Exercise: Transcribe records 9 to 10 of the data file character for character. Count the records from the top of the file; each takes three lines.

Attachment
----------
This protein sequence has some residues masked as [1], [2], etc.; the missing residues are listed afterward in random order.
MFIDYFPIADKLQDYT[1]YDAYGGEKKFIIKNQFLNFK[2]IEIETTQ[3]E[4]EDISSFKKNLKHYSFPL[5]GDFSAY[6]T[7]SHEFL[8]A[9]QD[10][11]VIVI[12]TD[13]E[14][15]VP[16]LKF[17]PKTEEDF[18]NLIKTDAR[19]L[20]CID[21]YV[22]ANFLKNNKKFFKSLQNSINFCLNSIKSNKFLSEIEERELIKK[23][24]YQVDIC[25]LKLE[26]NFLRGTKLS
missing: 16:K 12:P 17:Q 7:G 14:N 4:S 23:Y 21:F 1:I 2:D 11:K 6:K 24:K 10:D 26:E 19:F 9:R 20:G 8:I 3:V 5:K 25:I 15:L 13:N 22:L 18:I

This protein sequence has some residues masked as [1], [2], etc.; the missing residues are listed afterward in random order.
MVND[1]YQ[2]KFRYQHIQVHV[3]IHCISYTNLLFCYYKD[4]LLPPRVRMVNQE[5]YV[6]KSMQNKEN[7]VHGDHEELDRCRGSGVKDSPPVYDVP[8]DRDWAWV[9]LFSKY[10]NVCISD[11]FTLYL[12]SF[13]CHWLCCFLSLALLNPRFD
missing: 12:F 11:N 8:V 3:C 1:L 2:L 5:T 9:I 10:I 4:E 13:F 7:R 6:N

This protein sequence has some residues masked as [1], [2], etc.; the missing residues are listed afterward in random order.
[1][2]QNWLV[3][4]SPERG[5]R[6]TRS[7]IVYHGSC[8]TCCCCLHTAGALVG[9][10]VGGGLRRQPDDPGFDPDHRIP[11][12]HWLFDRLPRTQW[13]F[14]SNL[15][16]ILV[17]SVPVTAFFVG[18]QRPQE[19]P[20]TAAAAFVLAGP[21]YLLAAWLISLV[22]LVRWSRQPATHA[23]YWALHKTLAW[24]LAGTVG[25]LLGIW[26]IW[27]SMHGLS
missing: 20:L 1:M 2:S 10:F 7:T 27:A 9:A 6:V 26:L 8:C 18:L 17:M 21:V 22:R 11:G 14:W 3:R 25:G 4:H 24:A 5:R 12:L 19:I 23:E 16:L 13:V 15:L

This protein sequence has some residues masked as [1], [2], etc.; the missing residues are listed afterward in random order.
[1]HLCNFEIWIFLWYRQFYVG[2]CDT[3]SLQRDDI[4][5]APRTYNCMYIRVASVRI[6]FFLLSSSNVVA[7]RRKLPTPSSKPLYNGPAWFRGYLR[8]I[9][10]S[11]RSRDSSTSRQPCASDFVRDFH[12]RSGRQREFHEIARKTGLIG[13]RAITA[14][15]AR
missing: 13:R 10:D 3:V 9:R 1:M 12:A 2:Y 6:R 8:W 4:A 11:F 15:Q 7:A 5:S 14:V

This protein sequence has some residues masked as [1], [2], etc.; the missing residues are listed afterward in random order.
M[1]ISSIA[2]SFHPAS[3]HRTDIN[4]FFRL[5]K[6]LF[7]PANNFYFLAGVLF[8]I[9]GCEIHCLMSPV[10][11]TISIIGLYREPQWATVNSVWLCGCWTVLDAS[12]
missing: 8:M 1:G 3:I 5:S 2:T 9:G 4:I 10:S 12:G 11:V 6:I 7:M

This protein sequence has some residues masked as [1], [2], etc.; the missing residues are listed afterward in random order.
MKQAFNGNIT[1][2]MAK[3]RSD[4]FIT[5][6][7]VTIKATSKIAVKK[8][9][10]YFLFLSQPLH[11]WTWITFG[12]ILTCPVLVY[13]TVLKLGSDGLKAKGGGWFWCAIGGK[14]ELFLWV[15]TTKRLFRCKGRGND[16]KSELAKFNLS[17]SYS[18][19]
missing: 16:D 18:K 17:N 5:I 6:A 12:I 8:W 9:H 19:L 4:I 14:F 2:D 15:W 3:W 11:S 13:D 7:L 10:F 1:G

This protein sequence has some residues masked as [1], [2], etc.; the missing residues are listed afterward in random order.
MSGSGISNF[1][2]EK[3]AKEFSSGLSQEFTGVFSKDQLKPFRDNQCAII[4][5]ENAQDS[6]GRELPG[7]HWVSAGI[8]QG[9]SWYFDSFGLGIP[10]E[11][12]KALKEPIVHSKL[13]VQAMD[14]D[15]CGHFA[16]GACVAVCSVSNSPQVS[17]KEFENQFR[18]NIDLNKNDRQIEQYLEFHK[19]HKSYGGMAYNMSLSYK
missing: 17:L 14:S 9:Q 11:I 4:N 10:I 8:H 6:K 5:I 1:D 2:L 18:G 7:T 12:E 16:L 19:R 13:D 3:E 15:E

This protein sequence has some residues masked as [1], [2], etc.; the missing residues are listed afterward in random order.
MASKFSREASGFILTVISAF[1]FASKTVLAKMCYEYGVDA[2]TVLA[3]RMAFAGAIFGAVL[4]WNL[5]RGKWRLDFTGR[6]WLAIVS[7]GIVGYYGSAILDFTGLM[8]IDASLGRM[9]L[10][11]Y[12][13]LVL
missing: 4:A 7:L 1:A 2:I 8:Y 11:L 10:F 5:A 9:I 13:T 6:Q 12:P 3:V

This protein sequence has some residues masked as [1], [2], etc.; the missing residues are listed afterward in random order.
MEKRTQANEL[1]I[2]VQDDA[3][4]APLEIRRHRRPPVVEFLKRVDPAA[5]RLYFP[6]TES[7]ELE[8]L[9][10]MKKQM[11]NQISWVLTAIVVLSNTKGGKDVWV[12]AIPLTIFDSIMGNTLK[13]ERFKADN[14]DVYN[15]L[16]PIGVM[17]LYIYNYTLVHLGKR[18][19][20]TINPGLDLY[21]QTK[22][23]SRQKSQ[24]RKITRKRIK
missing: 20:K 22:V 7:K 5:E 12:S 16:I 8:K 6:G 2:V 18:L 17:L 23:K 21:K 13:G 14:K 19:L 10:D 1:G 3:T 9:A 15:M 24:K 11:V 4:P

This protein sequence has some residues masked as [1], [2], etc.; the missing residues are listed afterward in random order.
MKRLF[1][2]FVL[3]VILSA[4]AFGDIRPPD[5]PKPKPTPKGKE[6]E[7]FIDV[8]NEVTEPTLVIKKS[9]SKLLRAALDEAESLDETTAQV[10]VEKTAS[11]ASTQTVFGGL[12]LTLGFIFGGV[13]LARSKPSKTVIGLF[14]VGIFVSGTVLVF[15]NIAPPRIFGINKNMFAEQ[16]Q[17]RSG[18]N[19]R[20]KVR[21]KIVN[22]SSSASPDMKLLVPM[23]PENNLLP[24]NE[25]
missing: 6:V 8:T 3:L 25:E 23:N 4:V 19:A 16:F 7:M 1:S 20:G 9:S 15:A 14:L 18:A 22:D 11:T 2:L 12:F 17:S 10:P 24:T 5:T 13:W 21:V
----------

This protein sequence has some residues masked as [1], [2], etc.; the missing residues are listed afterward in random order.
MEKRTQANEL[1]I[2]VQDDA[3][4]APLEIRRHRRPPVVEFLKRVDPAA[5]RLYFP[6]TES[7]ELE[8]L[9][10]MKKQM[11]NQISWVLTAIVVLSNTKGGKDVWV[12]AIPLTIFDSIMGNTLK[13]ERFKADN[14]DVYN[15]L[16]PIGVM[17]LYIYNYTLVHLGKR[18][19][20]TINPGLDLY[21]QTK[22][23]SRQKSQ[24]RKITRKRIK
missing: 20:K 22:V 7:K 5:E 12:S 16:I 8:K 6:G 2:V 18:L 17:L 23:K 21:K 13:G 14:K 19:L 10:D 1:G 3:T 9:A 15:M 24:K 11:V 4:P

This protein sequence has some residues masked as [1], [2], etc.; the missing residues are listed afterward in random order.
MKRLF[1][2]FVL[3]VILSA[4]AFGDIRPPD[5]PKPKPTPKGKE[6]E[7]FIDV[8]NEVTEPTLVIKKS[9]SKLLRAALDEAESLDETTAQV[10]VEKTAS[11]ASTQTVFGGL[12]LTLGFIFGGV[13]LARSKPSKTVIGLF[14]VGIFVSGTVLVF[15]NIAPPRIFGINKNMFAEQ[16]Q[17]RSG[18]N[19]R[20]KVR[21]KIVN[22]SSSASPDMKLLVPM[23]PENNLLP[24]NE[25]
missing: 6:V 8:T 3:L 25:E 23:N 4:V 19:A 16:F 7:M 1:S 20:G 9:S 15:A 14:L 18:A 22:D 11:T 2:L 12:F 17:S 10:P 24:T 5:T 13:W 21:V